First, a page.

New York, NEW YORK., September 8, 2013 - RideMetric is pleased to announce that the United States Patent and Trademark Office (USPTO) has issued U.S. Patent No. 8,527,140 entitled "Vehicle State Detection."
The patent, which was filed in February 2009, describes methods of using the internal sensors of smartphones to help detect a wide variety of vehicle states and types, differentiate between passengers and drivers, as well as generate valuable driving metrics such as hard stops, rapid acceleration and hard cornering. This is performed through the RideMetric engine, which can be located in the cloud or on the phone itself (substantially reducing the amount of transmitted data). The engine filters out almost all noise, a problem long associated with handset based telematics. With RideMetric, the phone does not need to be mounted or secured, and the user can pick up and use the phone during driving without having to worry about triggering false driving metrics.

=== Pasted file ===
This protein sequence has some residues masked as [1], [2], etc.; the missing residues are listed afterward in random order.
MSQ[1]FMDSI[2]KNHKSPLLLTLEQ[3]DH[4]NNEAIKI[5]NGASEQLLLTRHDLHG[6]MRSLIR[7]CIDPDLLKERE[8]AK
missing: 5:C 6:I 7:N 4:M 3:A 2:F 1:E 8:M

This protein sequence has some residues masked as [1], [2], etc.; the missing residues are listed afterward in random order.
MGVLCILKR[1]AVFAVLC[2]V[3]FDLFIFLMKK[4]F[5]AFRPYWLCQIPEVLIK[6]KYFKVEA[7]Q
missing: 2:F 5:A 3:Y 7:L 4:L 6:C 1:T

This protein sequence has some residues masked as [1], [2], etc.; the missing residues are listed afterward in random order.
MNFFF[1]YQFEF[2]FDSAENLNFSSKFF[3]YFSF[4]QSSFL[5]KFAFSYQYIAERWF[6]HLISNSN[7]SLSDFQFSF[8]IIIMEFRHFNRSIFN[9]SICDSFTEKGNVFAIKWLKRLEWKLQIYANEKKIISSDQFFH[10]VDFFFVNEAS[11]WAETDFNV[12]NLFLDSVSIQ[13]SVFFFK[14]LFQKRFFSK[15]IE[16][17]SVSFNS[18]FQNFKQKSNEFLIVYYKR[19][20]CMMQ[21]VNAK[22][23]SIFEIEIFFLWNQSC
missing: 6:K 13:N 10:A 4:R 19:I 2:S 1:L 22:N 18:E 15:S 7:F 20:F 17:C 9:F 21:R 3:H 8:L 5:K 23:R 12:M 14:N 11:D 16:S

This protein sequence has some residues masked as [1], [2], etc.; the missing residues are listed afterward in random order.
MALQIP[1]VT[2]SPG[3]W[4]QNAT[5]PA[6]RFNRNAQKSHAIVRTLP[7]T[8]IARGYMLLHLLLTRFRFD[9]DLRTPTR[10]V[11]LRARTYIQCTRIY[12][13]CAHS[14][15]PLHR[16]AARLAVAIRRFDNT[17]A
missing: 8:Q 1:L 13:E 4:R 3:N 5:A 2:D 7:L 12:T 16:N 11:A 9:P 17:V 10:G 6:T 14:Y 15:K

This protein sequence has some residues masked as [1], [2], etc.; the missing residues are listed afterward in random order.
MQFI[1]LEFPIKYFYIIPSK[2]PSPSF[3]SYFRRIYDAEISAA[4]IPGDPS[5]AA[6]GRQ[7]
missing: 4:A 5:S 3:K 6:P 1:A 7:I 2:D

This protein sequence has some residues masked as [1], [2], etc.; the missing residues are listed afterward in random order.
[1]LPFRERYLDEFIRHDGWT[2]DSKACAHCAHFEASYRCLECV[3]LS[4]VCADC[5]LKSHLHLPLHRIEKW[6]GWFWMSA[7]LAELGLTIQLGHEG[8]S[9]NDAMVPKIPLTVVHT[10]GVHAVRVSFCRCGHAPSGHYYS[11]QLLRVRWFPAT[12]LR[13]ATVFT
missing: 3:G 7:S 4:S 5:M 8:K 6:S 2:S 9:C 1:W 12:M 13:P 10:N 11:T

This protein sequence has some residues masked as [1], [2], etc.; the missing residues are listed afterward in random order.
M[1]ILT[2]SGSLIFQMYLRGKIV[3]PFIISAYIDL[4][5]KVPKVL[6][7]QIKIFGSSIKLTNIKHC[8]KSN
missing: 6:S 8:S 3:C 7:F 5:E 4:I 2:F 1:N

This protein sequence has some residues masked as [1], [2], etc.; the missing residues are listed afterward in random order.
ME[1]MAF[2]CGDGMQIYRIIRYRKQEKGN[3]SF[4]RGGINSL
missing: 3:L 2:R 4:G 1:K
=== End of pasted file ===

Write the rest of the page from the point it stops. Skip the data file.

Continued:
All this can be done without the use of GPS or continuous use of Bluetooth signal, leading to drastically increased battery efficiency and event accuracy.
Another key feature of the invention is the section which outlines methods of detecting movement of a car from a non-driving state and vice versa, which enables additional services such as text blocking and detection of parking spots.
"We first drafted this patent four years ago," said Roy Schwartz, VP of Product Development. "Our product has come a long way since then, and it's nice to know that the technology is now protected."
RideMetric is a leading developer of Telematics 2.0 solutions, currently providing comprehensive, end to end telematics technology for smartphones that can accurately assess and score driver behavior. This information can be used by insurance companies as part of their UBI (usage based insurance) programs, or by users, who may want to evaluate their or their children's driving behavior, as well as additional services like real time driving feedback and text blocking.
VP of Product Development